Tuesday, July 7, 2015 | 2 a.m.
What do NASA, Ronald Reagan, “Seinfeld” and the U.S. Ski and Snowboarding teams have in common?
They have all used Southern Nevada-based Fisher Space Pen Co.
Tucked in a corner of Boulder City near the State Veterans Home, Fisher Space Pen has been patenting space-ready pens since 1965.
It was then that Paul C. Fisher developed a pen that did not rely on gravity to work. The AG7 Anti-Gravity Pen could write upside down, at any angle and on almost any surface. Because it was pressurized it could also write under water, through grease and in extreme temperatures ranging from -30 to 250 degrees F.
NASA was the first to get its hands on the revolutionary pens when it sent them into space on the Apollo 7 in 1968.
In the early days of NASA, astronauts used pencils to write notes because standard ballpoint pens could not function without gravity.
But lead tips broke off easily and became a hazard by floating through spacecraft, where they could harm astronauts or damage equipment.
Since the Apollo 7 Mission, the company has been producing the pens used in all of NASA’s manned space flights, more than 100 in total.
“It’s been pretty special being a part of America’s history,” said Paul C. Fisher’s son Cary Fisher, who has been leading the company since his father’s death in 2006. “Growing up, astronauts used to come to my house all the time.”
The pens range in price from as low as $25 to over $200 and can be found in several styles at Office Depot, Staples and many other retailers. This month, more than 40 years after that Apollo 7 flight, Fisher Space Pen is commemorating its history with a Fourth of July-inspired pen.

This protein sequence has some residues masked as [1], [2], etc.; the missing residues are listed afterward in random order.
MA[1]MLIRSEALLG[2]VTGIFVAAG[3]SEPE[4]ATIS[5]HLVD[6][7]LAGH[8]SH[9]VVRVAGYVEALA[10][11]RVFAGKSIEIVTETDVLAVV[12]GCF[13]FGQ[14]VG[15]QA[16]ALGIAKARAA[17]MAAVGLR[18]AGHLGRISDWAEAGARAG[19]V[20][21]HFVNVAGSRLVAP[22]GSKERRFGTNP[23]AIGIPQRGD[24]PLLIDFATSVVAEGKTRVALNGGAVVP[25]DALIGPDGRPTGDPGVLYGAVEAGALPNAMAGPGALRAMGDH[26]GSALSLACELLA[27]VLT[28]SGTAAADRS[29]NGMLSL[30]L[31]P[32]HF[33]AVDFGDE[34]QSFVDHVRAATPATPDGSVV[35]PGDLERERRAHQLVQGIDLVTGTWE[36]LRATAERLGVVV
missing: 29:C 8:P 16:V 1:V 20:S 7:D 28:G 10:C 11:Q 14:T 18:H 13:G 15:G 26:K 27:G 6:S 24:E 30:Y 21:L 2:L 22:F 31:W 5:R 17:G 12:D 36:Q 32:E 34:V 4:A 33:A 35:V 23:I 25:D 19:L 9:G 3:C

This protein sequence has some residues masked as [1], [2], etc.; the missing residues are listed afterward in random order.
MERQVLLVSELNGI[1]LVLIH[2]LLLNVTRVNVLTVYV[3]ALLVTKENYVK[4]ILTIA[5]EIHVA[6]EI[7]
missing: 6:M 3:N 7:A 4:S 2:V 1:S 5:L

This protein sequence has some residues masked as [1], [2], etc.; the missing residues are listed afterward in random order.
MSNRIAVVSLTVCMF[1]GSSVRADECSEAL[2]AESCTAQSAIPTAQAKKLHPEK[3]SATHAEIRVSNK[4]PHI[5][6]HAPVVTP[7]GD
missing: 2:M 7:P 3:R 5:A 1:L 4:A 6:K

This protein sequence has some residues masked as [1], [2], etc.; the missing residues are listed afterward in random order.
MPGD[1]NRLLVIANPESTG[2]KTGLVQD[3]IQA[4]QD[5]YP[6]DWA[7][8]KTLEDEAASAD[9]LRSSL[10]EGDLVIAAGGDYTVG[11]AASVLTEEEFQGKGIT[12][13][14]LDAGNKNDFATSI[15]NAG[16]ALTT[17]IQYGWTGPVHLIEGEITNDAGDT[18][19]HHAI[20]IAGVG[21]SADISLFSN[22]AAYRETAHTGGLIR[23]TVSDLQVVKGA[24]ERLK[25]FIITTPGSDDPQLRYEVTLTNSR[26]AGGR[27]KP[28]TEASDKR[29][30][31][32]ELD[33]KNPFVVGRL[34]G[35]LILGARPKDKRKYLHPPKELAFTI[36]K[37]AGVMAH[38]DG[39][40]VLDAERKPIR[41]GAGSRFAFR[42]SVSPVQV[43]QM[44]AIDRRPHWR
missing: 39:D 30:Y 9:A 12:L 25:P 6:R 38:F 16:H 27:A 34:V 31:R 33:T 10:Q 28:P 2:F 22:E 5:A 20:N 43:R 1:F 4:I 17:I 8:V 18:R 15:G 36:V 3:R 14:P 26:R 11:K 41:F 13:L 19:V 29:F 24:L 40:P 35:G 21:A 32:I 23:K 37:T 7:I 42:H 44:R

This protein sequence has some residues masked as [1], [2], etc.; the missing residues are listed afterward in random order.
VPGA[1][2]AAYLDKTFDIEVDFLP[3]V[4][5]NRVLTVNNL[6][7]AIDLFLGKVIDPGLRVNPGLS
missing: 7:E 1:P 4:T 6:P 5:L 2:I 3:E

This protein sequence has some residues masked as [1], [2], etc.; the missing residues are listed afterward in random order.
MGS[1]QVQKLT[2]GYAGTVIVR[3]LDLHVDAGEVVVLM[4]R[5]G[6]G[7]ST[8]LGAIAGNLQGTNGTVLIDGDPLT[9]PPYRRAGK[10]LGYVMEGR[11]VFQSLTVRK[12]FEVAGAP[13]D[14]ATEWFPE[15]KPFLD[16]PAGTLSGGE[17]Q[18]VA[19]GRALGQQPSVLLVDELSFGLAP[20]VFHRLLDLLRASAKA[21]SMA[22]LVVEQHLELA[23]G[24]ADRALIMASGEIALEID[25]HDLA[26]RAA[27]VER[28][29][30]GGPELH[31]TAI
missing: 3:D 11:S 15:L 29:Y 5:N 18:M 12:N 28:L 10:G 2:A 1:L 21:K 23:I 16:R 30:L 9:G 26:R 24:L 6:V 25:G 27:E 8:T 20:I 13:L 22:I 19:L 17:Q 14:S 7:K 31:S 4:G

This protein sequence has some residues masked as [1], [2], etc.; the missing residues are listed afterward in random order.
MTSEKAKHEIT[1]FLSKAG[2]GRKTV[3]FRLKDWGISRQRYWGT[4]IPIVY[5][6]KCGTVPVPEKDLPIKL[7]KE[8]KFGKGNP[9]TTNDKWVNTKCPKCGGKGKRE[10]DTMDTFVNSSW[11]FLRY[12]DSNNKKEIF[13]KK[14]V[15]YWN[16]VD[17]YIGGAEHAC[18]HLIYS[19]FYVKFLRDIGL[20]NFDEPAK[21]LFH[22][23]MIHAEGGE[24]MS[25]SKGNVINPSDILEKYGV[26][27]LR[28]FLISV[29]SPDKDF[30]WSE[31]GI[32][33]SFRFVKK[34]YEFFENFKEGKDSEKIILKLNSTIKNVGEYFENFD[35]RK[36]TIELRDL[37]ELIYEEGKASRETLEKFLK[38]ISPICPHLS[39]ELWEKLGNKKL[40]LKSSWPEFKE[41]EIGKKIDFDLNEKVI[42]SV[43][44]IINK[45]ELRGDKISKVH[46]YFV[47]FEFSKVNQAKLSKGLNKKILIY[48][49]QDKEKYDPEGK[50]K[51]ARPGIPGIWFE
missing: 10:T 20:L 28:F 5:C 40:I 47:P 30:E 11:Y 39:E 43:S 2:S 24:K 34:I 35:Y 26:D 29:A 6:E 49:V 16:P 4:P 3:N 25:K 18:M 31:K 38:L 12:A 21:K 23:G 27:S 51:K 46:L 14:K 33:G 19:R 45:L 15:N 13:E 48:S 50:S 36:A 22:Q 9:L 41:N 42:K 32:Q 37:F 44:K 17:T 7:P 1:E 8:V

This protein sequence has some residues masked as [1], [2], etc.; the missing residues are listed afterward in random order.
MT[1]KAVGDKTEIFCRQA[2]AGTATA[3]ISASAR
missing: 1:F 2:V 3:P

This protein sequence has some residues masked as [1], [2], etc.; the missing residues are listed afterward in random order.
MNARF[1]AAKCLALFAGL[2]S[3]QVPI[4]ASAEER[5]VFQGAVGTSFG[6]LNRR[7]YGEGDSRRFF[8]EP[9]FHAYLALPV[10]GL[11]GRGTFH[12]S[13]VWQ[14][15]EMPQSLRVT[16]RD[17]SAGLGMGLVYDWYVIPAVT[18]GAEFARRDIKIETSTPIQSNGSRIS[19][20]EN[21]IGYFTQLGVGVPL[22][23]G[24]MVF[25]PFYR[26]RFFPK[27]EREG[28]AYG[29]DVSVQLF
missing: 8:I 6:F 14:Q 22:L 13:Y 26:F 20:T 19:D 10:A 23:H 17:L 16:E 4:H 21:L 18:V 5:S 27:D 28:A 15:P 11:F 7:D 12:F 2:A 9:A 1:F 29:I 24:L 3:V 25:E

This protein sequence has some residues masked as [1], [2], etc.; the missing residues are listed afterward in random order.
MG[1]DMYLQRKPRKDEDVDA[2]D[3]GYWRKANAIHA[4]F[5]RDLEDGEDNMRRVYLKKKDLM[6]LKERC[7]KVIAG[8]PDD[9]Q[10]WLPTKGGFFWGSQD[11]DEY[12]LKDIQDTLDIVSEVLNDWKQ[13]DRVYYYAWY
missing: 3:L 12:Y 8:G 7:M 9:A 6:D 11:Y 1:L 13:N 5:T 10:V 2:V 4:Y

The special edition Star Spangled Banner pen is a light-weight, stylish pen that resembles the American flag with all the features of the original astronaut instrument.
“The pen is a nice representation of what we’re about,” says Cary Fisher’s son, Matt Fisher, who is the company’s vice president of sales. “We’re proud to be one of the last high-end pen companies in America.”
The company has garnered considerable media attention over the years, from being used by Ronald Reagan to sign the 1983 Proclamation Inaugurating the Air and Space Bicentennial Year to celebrate man's first flight in a hot air balloon, to being named the official pen for the U.S. Ski and Snowboarding teams.
The famed pen was also featured in a number of TV shows, including “Mad Men,” “The Newsroom” and “Gilmore Girls,” and can be found in the New York Museum of Modern Art and Smithsonian and Space Center museums.
Despite the fame, Cary Fisher said the space pens make up just a small percent of their business because they last a lifetime.
“If we were still a gravity-fed stick pen company, we probably wouldn’t be in business today,” Cary Fisher said. “We’re more than just that.”
Currently the company is trying to break into new industries, such as boating and oil. Its biggest customer is the military.
“We also want to reach sailors, hikers, adventurers and backpackers because our products are perfect for outdoor activity,” Matt Fisher said.
At the helm of an almost 100-employee company, Cary Fisher said he hopes to continue his father’s legacy.
“My dad was a real patriot,” said Cary Fisher. “(American history) is a huge part of our company’s identity and we’re very proud of it.”